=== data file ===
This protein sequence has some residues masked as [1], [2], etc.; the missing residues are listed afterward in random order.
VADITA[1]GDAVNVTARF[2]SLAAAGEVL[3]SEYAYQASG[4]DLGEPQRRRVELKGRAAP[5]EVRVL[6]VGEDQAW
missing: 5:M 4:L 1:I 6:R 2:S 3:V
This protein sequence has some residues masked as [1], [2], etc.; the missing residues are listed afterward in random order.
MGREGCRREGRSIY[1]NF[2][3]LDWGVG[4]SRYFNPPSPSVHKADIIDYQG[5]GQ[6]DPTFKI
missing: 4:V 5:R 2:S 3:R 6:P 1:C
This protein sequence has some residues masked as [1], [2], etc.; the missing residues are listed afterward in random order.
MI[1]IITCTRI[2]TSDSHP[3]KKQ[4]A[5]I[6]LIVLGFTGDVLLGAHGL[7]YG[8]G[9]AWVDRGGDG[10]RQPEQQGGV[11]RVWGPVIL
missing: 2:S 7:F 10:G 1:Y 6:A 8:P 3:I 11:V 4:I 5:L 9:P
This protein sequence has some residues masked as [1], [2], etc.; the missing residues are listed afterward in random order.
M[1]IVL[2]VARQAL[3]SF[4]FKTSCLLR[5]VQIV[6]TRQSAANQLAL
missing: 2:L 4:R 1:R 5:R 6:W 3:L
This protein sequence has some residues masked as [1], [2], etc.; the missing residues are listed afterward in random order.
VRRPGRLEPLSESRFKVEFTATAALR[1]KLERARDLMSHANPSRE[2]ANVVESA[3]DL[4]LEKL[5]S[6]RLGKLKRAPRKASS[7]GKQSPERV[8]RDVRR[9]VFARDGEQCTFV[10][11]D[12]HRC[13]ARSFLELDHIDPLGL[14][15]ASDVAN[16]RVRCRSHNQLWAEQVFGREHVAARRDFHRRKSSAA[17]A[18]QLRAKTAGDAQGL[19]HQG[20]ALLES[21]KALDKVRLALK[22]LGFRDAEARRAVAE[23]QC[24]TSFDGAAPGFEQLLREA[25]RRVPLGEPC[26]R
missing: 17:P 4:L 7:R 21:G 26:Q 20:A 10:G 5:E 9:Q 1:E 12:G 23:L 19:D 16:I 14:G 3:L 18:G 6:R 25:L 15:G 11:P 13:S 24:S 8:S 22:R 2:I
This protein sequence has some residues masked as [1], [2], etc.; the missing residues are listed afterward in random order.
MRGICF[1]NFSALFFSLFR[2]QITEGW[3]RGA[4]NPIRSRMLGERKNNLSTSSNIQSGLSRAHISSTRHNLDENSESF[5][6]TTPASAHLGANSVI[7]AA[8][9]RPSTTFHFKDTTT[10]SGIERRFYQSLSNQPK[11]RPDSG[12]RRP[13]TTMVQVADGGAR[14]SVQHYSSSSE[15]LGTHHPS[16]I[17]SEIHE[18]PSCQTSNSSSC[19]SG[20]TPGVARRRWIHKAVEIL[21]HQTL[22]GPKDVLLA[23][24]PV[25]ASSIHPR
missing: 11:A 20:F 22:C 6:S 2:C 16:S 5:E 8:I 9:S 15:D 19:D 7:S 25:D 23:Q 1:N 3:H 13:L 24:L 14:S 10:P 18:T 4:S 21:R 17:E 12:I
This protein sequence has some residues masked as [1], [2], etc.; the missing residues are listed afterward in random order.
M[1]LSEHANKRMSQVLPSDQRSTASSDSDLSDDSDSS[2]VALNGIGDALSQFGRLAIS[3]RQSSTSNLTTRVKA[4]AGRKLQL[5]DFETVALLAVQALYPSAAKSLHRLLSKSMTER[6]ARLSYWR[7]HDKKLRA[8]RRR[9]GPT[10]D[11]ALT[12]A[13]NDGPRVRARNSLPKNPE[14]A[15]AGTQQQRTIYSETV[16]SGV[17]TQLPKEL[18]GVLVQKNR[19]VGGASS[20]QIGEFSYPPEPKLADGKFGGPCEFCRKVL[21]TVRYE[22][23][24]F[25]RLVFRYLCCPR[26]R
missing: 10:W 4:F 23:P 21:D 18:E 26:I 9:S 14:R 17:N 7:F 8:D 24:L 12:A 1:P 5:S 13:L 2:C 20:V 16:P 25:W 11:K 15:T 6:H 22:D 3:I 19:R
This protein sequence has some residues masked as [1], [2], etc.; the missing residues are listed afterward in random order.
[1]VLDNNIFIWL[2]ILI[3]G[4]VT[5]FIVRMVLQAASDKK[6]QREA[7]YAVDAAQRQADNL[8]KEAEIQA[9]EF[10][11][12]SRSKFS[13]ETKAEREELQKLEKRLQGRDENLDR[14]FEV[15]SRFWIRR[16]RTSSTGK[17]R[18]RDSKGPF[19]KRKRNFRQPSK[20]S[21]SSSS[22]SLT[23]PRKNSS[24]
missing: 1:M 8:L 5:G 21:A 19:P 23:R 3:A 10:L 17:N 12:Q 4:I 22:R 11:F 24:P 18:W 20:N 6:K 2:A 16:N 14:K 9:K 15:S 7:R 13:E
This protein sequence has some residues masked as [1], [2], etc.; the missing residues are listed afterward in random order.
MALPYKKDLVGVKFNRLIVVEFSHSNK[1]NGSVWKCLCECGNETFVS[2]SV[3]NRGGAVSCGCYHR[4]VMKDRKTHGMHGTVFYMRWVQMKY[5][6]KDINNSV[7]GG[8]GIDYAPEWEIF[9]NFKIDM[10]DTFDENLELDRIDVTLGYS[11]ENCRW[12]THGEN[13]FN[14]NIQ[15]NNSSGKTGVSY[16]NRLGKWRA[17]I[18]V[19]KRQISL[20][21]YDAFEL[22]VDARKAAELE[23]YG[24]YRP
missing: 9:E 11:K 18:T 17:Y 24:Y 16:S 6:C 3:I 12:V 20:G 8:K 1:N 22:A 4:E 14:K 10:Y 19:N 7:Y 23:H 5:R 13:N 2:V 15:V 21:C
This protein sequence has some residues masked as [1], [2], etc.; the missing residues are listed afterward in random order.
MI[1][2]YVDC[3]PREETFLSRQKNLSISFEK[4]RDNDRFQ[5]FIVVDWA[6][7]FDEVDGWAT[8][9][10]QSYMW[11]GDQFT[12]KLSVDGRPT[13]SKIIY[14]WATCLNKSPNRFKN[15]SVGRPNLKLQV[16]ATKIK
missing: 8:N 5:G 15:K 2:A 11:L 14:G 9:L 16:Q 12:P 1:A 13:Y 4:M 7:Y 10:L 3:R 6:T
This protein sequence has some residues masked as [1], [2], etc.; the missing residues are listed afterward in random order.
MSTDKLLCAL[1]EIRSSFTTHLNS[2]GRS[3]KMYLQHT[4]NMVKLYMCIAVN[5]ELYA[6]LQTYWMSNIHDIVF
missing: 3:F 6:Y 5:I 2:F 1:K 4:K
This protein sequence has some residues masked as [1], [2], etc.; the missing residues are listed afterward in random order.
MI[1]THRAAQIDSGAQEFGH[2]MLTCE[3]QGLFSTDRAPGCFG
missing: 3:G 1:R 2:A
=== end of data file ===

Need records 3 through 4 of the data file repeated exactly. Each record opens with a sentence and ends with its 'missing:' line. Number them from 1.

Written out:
This protein sequence has some residues masked as [1], [2], etc.; the missing residues are listed afterward in random order.
MI[1]IITCTRI[2]TSDSHP[3]KKQ[4]A[5]I[6]LIVLGFTGDVLLGAHGL[7]YG[8]G[9]AWVDRGGDG[10]RQPEQQGGV[11]RVWGPVIL
missing: 2:S 7:F 10:G 1:Y 6:A 8:P 3:I 11:V 4:I 5:L 9:P
This protein sequence has some residues masked as [1], [2], etc.; the missing residues are listed afterward in random order.
M[1]IVL[2]VARQAL[3]SF[4]FKTSCLLR[5]VQIV[6]TRQSAANQLAL
missing: 2:L 4:R 1:R 5:R 6:W 3:L